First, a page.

Heroin overdose inquest hears evidence from Hindley Street doctor’s daughter
A doctor’s daughter has admitted to a coronial inquest she also took heroin the night her friend died from an overdose of the drug at her father’s surgery in Adelaide’s CBD.
- Lucas Pike, 43, injected heroin inside a Hindley Street clinic and could not be revived
- His friend Athena Kyriacou worked at the clinic, which belongs to her father
- Ms Kyriacou has told a coronial inquest she also took the drug the night Mr Pike died
Lucas Pike, 43, could not be revived after collapsing inside the pathology room at Jack Kerry’s clinic on Hindley Street in March 2016.
Dr Kerry’s daughter Athena Kyriacou, 30, said she also took the drug on the night Mr Pike died.
She worked as a phlebotomist taking blood from patients at the clinic and today gave evidence about how the heroin was acquired and administered.
Ms Kyriacou said she and Mr Pike met another friend, Mark Campbell, at the Woolshed Bar on Hindley Street, and alleged Mr Campbell was “pushing” for the pair to take heroin with him.
The group ended up paying $150 for the heroin which Mr Campbell — who has since died — left the bar to collect, the court heard.
Ms Kyriacou said Mr Campbell later injected her and Mr Pike at the nearby clinic, before they collapsed minutes later.
She was today challenged as to whether she told police it had been her idea to take the drugs, which she denied.
“I remember [Mr Pike] was standing holding his arm out, and I just remember Mark turning towards him,” she said.
“As soon as I had it I just felt funny, everything was almost pixelated.”
Paramedics arrived and attempted to resuscitate the pair, but only Ms Kyriacou could be revived.
“I kept saying ‘where’s Lukey, where’s Lukey’ … no-one would tell me,” she said.
“I’d just come out of an overdose and found out my friend had died.”
She was adamant Mr Campbell inserted the needle in her arm, despite counsel assisting the coroner Naomi Kereru pointing out she allegedly told police on the night that she injected herself.
“I don’t remember anything from the hospital, and if they were to ask me questions that’s just a bit dodgy of them,” she said.
‘One’s blue and one’s not’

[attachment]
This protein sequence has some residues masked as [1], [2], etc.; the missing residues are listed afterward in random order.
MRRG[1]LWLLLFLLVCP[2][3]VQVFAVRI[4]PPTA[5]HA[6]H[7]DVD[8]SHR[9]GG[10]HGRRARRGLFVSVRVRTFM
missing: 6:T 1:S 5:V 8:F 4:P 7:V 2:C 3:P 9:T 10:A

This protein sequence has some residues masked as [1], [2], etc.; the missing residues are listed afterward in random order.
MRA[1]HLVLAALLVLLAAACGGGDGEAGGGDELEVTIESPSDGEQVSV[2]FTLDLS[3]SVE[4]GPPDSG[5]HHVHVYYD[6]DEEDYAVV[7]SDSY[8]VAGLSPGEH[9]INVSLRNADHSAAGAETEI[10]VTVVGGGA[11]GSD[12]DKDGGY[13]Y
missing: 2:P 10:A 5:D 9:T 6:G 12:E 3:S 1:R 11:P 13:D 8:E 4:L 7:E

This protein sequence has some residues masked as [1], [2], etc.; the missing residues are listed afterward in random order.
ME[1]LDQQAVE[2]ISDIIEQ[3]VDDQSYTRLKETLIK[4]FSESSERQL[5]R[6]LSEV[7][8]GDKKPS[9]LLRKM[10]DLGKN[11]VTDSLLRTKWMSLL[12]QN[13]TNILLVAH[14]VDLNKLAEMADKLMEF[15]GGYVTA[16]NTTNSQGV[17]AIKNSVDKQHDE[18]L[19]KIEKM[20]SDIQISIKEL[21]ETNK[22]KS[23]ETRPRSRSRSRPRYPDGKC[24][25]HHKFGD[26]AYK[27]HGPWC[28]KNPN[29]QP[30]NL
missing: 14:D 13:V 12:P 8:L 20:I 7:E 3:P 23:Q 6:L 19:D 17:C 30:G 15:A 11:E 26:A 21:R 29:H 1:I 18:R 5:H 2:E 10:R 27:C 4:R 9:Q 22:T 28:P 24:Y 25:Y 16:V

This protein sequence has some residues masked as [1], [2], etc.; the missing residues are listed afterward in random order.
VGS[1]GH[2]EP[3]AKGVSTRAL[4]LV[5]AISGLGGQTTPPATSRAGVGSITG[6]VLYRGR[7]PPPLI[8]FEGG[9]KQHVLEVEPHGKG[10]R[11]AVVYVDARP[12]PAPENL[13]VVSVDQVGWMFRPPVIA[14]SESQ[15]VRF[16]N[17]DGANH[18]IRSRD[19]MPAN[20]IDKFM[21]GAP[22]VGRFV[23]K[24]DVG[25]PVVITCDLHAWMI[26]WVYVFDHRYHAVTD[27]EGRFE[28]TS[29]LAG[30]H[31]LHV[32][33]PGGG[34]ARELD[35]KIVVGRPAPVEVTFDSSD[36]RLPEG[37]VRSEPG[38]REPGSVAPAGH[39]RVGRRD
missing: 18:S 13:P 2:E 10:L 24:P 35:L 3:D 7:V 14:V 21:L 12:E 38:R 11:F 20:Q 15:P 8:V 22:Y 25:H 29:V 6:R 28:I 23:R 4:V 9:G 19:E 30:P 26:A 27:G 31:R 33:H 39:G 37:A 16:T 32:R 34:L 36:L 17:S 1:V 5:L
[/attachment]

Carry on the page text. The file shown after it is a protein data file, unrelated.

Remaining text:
Inside the Hindley Street surgery where Luke Pike fatally overdosed on heroin. (SA Police Forensic Services)
Ms Kyriacou told the court she was Mr Pike’s best friend and the pair lived together for several months.
She said they each had up to eight drinks on the day Mr Pike died, and she was planning to hand out flyers at a Fringe show later that night.
Ms Kyriacou said she and Mr Pike had not used heroin in about a decade, and so were concerned about the dosage.
“After 15 years or so of not using, you wouldn’t be 100 per cent sure how much to have,” she said.
Yesterday the court was told Dr Kerry, who had been in the next room when the pair overdosed, joined Mr Campbell to perform CPR on the pair.
Dr Kerry can be heard on a triple-zero call, which was played to the court, describing the pair’s condition as “one’s blue and one’s not blue”.
“I was talking to the patients only five minutes ago, and they locked themselves in a room and the next minute I was called out to come and do CPR,” Dr Kerry told the operator.
“One of the witnesses said it was heroin.”
Ms Kyriacou said she had not had a sexual relationship with Mr Campbell, but had kissed him.
After the incident, Mark Campbell was found to have Mr Pike’s phone in his pocket, but SA Police Sergeant Morag Gibson told the court Mr Campbell was “reluctant to admit his involvement”.
Police criticised over lost syringe
Ms Kereru said police failed to properly seize and analyse a syringe containing blood samples and possible traces of heroin from the scene.
Police found the syringe, which was thought to have been lost, the day before the inquest began this week.
Ms Kereru said the syringe was not tested or referenced in the final police report, which could have affected separate criminal drug charges.
Police raided a house in Kurralta Park two hours after the incident, seizing illicit drugs and eventually laying drug-related charges.
Ms Kereru said the failure to find and analyse the syringe meant police could not prove a connection to the heroin which killed Mr Pike.
Senior Constable Kurt Gresch said he could not explain why police misplaced the syringe from the scene, saying it was handled by a different police department.
In separate testimony, Constable Glenn Hausler admitted there was no plan between the multiple police that attended the scene to search for two other missing syringes.
He said he had not searched an outside wheelie bin and other separate bins.
Asked whether having a more thorough plan to search the scene would have benefited the investigation, Mr Hausler said “yes, it would have been a complete investigation”.